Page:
Despite the success that many customers have had with scaling their adoption of low-code, that’s not to pretend there haven’t been challenges along the way. Having a large number of such customers is a constant source of inspiration for our product management team, who have been hard at work to ensure every customer can more easily scale their use of low-code to ever more ambitious projects and portfolios.
The result of this investment is OutSystems 11.
OutSystems 11 Raises the bar for Low-Code Scalability
The design goal of OutSystems 11 is to help organizations modernize legacy systems and replace large application portfolios. With multiple customers delivering web and mobile applications up to 10 times faster, the obvious next step was to provide that efficiency and agility advantage to whatever the size of applications to be developed or the scope of the overall app portfolio.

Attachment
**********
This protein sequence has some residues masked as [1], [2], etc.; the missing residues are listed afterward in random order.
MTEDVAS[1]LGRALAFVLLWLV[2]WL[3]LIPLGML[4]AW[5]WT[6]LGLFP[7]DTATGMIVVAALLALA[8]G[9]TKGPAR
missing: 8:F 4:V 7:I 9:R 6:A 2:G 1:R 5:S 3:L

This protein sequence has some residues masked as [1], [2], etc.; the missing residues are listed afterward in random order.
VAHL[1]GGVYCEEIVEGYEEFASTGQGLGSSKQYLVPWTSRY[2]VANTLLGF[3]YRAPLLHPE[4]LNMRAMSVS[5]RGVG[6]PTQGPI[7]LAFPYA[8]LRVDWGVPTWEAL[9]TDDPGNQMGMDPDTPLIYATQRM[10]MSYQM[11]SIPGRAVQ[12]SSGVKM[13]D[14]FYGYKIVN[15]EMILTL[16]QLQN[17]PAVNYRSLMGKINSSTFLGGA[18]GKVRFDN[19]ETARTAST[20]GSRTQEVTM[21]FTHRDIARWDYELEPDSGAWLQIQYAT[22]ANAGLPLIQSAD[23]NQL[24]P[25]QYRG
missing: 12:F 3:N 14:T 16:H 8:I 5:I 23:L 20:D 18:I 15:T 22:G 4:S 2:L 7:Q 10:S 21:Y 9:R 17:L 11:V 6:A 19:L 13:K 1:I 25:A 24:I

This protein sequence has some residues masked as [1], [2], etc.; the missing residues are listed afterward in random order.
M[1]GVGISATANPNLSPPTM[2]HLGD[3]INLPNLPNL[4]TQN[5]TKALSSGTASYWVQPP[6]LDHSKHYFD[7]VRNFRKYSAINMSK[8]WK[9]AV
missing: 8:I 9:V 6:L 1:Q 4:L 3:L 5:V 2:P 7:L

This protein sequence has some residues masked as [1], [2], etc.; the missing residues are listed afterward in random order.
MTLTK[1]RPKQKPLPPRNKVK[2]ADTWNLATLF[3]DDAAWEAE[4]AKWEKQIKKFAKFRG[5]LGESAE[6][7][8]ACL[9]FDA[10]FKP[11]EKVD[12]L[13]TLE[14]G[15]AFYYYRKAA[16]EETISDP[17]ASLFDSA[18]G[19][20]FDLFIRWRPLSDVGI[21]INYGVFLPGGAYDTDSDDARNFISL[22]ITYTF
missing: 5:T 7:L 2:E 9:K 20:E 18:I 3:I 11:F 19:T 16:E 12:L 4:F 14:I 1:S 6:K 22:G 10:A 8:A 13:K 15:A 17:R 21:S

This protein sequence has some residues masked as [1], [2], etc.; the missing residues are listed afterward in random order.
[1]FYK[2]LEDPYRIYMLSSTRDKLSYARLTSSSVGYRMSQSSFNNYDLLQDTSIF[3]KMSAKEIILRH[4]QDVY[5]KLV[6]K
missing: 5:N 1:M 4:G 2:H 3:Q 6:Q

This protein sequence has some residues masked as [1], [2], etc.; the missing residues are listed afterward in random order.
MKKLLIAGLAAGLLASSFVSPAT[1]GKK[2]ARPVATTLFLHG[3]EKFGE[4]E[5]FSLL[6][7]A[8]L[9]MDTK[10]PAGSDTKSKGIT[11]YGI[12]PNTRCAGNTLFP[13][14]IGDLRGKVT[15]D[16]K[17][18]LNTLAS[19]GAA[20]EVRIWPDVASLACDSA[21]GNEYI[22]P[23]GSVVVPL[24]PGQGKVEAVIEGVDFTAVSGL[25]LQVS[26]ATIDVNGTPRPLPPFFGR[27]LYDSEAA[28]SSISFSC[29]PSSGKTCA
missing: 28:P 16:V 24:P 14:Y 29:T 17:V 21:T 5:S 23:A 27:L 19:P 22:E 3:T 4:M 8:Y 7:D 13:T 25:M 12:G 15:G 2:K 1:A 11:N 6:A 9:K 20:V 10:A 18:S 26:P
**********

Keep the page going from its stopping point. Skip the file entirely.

IT leaders shouldn’t have to tradeoff control against speed and simplicity. Six new capabilities in OutSystems 11 make this a reality.
Architectural Agility at Scale
OutSystems 11 provides in-depth impact analysis of entire systems before their release, providing the advance warning needed to ensure builds don’t break.
This saves AD&D teams hours of validating and fixing cross-architecture impacts on complex sets of apps or large systems.
You can effectively implement a full-fledged microservices architecture. Teams are more agile, safely creating and changing reusable services and applications fast and at scale.
Monitoring and Troubleshooting at Scale
OutSystems 11 has embedded monitoring, out-of-the-box analytics, and built-in dashboards that highlight app performance concerns or breakdowns.